A little inspiration: Jessica’s stoma journey
Thursday, April 15, 2021
Kimberly Lucock recounts how her daughter Jessica has stayed smiling through chronic bowel problems and getting a stoma
Our lovely daughter Jessica has spent her early life with a chronic bowel condition, which led to her getting a stoma. Through this, she has been full of energy, and her chronic condition hasn’t held her back from a happy childhood.
Jessica was born on 11 September 2014. She was 3 weeks early and weighed a healthy 3 kg.
A newborn baby’s first poo is known as their meconium, and it’s made up of what was in their bowel during pregnancy. Baby’s usually pass their meconium in the first few days of birth, but Jessica only started to pass hers when she was 4 days old, and she only managed to pass a tiny bit. Seeing that Jessica was struggling to poo, we took her to our GP, who then sent us to the hospital.
In hospital, at 10 days, old Jessica had her first enema. She was then put on different medications to help with her bowels, but they didn’t agree with her little tummy. At 3 months old, Jessica had a biopsy to check for Hirschsprung’s disease, a genetic problem with nerve cells in the bowel that causes severe constipation and is treated with surgery. The test came back negative, and so they diagnosed her with chronic idiopathic constipation.
This refers to long-term difficulty passing stool that has no recognisable cause. Without a known cause, chronic idiopathic constipation cannot be cured, and so it needs to be managed indefinitely.
Jessica having her stoma refashioned (left) and recovering from surgery (right)
Jessica battled with this condition for the first few years of her life. When she was 2 years old, she started getting fissures, a kind of painful sore towards the end of the bowel that affected her sphincter muscles. This was certainly not a nice thing for a 2-year-old to go through.
Eventually, Jessica had hospital treatment to remove the fissures. When we tried her bowel out at home, the treatment seemed to have worked—although Jessica hated having it done, the results were amazing. However, the treatment was only effective for a short time, and the fissures kept coming back.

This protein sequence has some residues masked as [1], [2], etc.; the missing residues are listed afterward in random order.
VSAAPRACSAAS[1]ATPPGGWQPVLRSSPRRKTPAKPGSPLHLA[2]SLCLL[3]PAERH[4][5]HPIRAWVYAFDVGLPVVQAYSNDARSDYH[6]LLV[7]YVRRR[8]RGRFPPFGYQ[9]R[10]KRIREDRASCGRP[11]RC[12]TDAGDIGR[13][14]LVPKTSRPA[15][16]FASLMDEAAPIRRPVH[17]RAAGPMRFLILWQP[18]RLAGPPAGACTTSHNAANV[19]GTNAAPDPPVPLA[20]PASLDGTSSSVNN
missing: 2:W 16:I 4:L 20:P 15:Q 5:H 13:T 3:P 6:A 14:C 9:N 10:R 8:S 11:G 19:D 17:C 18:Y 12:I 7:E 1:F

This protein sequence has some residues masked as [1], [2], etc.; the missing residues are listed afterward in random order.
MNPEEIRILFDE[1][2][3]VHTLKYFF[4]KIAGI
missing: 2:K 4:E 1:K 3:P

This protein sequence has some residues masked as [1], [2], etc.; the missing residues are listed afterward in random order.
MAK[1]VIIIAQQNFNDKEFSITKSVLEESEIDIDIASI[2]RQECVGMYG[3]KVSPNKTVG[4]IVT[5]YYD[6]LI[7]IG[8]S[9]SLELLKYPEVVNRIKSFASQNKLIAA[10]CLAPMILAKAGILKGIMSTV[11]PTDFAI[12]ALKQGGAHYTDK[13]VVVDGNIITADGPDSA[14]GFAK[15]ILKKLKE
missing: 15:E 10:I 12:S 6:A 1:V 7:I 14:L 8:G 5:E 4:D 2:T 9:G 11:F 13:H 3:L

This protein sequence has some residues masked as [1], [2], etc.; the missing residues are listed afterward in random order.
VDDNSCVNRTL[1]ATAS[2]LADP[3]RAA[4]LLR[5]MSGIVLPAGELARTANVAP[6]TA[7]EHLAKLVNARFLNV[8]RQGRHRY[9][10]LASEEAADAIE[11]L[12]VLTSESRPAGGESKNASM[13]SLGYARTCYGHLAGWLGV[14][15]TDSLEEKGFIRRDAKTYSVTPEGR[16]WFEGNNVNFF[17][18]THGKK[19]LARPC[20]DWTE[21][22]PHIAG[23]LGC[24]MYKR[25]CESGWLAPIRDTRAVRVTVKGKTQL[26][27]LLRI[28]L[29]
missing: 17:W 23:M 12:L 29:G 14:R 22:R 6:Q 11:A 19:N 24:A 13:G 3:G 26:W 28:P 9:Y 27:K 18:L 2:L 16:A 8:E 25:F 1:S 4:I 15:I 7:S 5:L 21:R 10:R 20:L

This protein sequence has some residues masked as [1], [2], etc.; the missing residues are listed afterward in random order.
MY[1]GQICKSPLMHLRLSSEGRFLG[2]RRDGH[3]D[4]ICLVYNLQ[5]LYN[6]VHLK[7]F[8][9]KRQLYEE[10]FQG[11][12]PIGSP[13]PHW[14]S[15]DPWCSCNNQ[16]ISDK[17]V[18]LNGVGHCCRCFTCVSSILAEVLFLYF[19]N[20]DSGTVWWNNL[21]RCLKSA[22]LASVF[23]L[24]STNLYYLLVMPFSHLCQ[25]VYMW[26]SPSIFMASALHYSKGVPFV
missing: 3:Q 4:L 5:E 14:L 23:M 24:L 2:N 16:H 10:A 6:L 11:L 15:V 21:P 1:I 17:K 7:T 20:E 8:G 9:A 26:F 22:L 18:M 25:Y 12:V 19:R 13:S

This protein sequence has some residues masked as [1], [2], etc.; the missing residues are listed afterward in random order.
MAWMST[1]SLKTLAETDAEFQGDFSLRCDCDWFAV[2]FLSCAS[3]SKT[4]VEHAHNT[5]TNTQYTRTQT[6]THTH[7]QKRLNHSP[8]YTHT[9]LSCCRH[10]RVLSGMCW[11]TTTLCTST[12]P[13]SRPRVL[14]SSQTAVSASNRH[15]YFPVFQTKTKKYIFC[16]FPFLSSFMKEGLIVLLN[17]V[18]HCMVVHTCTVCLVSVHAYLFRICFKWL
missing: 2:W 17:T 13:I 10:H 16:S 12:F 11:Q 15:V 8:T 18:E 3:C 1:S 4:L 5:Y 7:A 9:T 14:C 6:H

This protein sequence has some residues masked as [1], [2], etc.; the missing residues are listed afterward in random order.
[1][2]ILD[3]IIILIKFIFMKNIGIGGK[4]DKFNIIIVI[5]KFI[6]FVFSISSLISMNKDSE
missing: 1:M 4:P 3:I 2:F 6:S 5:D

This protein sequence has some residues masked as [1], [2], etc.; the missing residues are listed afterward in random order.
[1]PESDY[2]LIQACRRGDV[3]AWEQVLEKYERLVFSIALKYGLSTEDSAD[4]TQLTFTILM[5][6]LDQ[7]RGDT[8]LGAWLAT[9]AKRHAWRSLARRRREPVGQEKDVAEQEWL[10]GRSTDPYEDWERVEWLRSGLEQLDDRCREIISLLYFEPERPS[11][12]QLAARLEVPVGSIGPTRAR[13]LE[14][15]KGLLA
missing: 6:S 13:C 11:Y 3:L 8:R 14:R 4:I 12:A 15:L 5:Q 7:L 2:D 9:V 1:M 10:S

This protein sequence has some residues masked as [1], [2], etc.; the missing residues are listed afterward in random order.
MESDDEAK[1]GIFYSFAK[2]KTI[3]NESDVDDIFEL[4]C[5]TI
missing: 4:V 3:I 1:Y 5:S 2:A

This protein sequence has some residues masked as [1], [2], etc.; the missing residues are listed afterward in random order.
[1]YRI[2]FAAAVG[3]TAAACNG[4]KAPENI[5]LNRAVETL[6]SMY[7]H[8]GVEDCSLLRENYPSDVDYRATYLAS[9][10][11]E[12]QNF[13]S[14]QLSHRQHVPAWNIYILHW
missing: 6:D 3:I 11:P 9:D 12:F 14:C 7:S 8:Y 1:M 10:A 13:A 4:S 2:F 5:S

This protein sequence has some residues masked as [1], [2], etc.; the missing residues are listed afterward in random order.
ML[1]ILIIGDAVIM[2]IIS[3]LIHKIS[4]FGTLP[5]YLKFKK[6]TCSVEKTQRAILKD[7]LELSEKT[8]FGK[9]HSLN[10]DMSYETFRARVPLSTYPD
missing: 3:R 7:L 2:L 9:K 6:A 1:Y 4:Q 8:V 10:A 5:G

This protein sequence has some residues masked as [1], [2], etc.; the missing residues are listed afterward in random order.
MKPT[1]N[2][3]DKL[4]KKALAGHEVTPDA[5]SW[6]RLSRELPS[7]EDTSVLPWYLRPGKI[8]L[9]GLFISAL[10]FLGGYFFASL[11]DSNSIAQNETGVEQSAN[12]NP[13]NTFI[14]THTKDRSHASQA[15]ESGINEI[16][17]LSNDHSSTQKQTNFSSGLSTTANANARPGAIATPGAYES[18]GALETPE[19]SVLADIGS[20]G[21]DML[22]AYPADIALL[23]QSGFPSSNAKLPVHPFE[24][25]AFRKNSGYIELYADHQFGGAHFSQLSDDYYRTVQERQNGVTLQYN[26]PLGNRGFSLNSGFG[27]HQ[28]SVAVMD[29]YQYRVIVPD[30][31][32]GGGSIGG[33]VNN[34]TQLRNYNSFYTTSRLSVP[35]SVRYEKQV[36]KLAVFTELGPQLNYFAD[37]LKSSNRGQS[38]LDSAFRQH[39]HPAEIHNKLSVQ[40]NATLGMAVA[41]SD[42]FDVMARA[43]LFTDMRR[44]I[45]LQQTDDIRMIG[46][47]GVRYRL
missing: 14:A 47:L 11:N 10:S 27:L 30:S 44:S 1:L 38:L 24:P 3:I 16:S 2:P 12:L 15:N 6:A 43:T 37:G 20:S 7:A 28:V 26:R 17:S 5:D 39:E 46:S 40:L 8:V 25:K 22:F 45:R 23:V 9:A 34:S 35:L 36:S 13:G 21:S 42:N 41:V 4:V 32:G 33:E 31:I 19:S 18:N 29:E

Jessica with colostomy books purchased for Alderhey stoma department
A new friend
By the age of 3, Jessica was still in pain from the fissures. The doctors decided that a colostomy would hopefully give her bowel and sphincter a welcome rest. On 8 November 2018, Jessica went in for an operation to have her stoma formed. Going to theatre, she was the calmest she has ever been.
After the procedure, Jessica stayed in hospital for 6 days. During this time, she got to known her stoma, and she named it Apple. It was hard at first, as she didn’t like having her pouch changed. However, after 2 weeks, she was fine.
At 3 weeks after surgery, Jessica went back to nursery school. Each day, she took her Buttony Bear (a teddy bear with a stoma) in with her comfort. The stoma care nurse from Alderhey Children’s Hospital also went with her to train the school staff. The staff were all amazing and keen to be trained. They explained about Jessica’s stoma to her classmates, who were all accepting, which made us so happy.
Jessica wearing her awareness t-shirt and giving Buttony Bear some oxygen
In and out, again and again
Jessica was getting on well with her stoma for 2 months, until she developed rectum mucus. This was so painful that she needed to go back to hospital, where she was given medication and enemas to sort it out. The hospital offered to do this whenever the problem flared up again, which it tended to do every few weeks. This tended to happen at unfortunate times, such as the day before we were set to go on a family holiday to Disneyland. Luckily, the hospital was on hand and gave us medication straight away, the flare was fixed and we got to go to Disneyland after all.
In May 2019, Jessica had a major flare up that was so severe that she had to be taken to emergency theatre. There she was diagnosed with diversion colitis, a complication of having a stoma where the disused bit of the colon becomes inflamed. In August 2019, she had her stoma dilated. During the dilation, the surgeons found that her stoma had narrowed, known as stenosis, so much that it was causing bleeding and severe constipation.
Therefore, in November 2019, Jessica went back to hospital to have her stoma refashioned. This surgery was particularly hard for her, and it took her 2 months to recover, and she was off school for that time Even when her wound opened up, Jessica kept smiling.
Jessica rocking her stoma pouch
Onwards and upwards
Over the following 6 months things weren’t so bad. She still got mucus, but we were able to manage this. After that, there were a few more problems. Through the second half of 2020, Jessica was in and out of hospital to examine her stoma, calm inflammation of the bowel, treat another painful mucus flare and unblock some severe constipation.
Through all of this, Jessica has stayed smiling, and every day she carries on like a trooper. We wanted to help other parents and children going through a similar situation, and we felt that our amazing daughter would be a real inspiration. We set up social media accounts under @jessicasstomajourney to share her story. Jessica has since received a Liverpool Echo award for courage, and she has been helping to raise money to provide Buttony Bears for other children having bowel surgery at Alderhey Children’s Hospital.
Kimberly Lucock lives in Liverpool with her family, including Jessica, who has a stoma